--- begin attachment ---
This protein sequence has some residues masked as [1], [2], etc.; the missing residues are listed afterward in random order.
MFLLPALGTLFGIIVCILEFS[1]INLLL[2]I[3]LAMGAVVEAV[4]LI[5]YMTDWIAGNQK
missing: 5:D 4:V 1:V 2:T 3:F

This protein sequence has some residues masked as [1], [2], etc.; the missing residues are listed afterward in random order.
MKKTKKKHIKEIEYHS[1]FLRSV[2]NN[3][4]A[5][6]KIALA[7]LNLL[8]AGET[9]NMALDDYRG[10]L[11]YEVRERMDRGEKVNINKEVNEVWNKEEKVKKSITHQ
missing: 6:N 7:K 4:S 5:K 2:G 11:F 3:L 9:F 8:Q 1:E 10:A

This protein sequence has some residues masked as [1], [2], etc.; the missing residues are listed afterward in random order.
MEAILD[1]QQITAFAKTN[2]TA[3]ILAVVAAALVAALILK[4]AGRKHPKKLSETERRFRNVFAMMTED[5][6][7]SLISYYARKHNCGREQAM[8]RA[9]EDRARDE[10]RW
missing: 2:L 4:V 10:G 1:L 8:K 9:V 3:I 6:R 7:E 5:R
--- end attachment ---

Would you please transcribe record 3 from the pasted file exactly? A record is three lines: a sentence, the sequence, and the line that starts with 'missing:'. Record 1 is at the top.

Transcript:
This protein sequence has some residues masked as [1], [2], etc.; the missing residues are listed afterward in random order.
MEAILD[1]QQITAFAKTN[2]TA[3]ILAVVAAALVAALILK[4]AGRKHPKKLSETERRFRNVFAMMTED[5][6][7]SLISYYARKHNCGREQAM[8]RA[9]EDRARDE[10]RW
missing: 2:L 4:V 10:G 1:L 8:K 9:V 3:I 6:R 7:E 5:R